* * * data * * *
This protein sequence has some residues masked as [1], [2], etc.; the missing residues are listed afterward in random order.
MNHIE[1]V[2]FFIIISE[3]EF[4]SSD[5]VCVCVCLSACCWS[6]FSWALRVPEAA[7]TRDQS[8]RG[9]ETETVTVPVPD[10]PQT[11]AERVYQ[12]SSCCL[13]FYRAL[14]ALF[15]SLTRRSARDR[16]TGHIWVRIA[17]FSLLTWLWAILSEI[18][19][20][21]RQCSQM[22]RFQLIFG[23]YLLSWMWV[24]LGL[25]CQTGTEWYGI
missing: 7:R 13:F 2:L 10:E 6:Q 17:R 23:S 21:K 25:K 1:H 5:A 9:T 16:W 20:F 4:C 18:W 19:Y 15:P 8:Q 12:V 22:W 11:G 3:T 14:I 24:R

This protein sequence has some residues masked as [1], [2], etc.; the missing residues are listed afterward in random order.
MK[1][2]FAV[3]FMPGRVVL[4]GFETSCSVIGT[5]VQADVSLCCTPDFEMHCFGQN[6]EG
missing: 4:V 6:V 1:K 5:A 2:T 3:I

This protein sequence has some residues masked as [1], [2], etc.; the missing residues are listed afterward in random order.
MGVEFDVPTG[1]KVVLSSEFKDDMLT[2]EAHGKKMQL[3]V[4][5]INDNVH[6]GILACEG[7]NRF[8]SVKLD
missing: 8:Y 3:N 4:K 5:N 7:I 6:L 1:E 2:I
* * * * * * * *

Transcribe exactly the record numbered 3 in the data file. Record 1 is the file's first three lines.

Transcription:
This protein sequence has some residues masked as [1], [2], etc.; the missing residues are listed afterward in random order.
MGVEFDVPTG[1]KVVLSSEFKDDMLT[2]EAHGKKMQL[3]V[4][5]INDNVH[6]GILACEG[7]NRF[8]SVKLD
missing: 8:Y 3:N 4:K 5:N 7:I 6:L 1:E 2:I